An analysis of a worldwide status for monitoring and analysis of dam deformation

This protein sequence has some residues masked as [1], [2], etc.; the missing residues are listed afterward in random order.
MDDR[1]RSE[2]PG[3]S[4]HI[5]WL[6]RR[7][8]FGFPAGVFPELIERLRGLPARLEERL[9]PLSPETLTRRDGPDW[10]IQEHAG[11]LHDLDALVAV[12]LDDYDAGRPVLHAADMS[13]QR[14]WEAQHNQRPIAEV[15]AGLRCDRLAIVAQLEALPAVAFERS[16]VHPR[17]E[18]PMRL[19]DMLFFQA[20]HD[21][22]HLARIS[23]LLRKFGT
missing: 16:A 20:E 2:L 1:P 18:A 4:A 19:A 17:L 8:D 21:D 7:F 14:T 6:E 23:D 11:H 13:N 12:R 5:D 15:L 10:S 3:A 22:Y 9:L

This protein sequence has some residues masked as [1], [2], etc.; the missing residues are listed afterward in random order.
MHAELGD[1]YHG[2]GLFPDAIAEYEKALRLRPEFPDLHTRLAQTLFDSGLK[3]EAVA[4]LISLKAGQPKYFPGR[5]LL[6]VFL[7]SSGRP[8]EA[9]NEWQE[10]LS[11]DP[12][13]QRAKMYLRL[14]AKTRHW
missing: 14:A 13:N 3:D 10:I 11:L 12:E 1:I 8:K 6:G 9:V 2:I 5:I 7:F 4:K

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The primary role of dam deformation surveys is to examine regularly the conditions of the dam and its overall safety. The state of monitoring programs has been a growing concern by many countries and professional groups at the national and international levels. Canada is no exception. Canada’s dams are generally characterized as having poorly designed monitoring systems and inadequate instrumentation. Today, this is no longer considered justifiable. This research is one of a series of steps in an attempt to rectify this situation. It was initiated as the initial stepping stone to a formalized set of proposed guidelines form which monitoring specifications can be written for each individual dam. The work is based on a collection of material from questionnaire forwarded to 79 member organizations of the International Commission of Large Dams (ICOLD) and from available literature on the monitoring and analysis of dam deformation (mainly ICOLD Bulletins, and reports of the International Federation of Surveyors (FIG) Study Group on Deformation Measurements). One of the major conclusion of the survey is that Surveying Engineers have had very little involvement in dam deformation. One of the reason suggested is that Survey Engineers may not be promoting or educating themselves adequately in the field of dam deformation. Consequently, this lead to the subsequent objective: to take the initiative to attempt to improve this situation by providing junior Surveying Engineers with example of the major types of large dams (h >15m) and the basic principles on their behaviour, and the methods used to monitor and analyze their deformations. Some of the other key issues that have resulted from this research include: (1) there is obvious lack of communication and/or understanding amongst profession in the field of deformation, (2) the realization of the proposed monitoring guidelines is largely dependent on having a legislation in place to enforce monitoring of all large dams, (3) Canada is the single leading country in the development of a global integration technique which utilizes both geodetic and geotechnical observables into a simultaneous deformation analysis, and (4) the successful implementation of new developments in the field of deformation measurements supports the need to continue on using both geodetic and geotechnical means in modelling dam deformation. In support of the monitoring guidelines this research recommends the need for further studies to determine the frequency and accuracy requirement of the observables, and the minimum number and type of instruments that must be included in all the major types of large dams.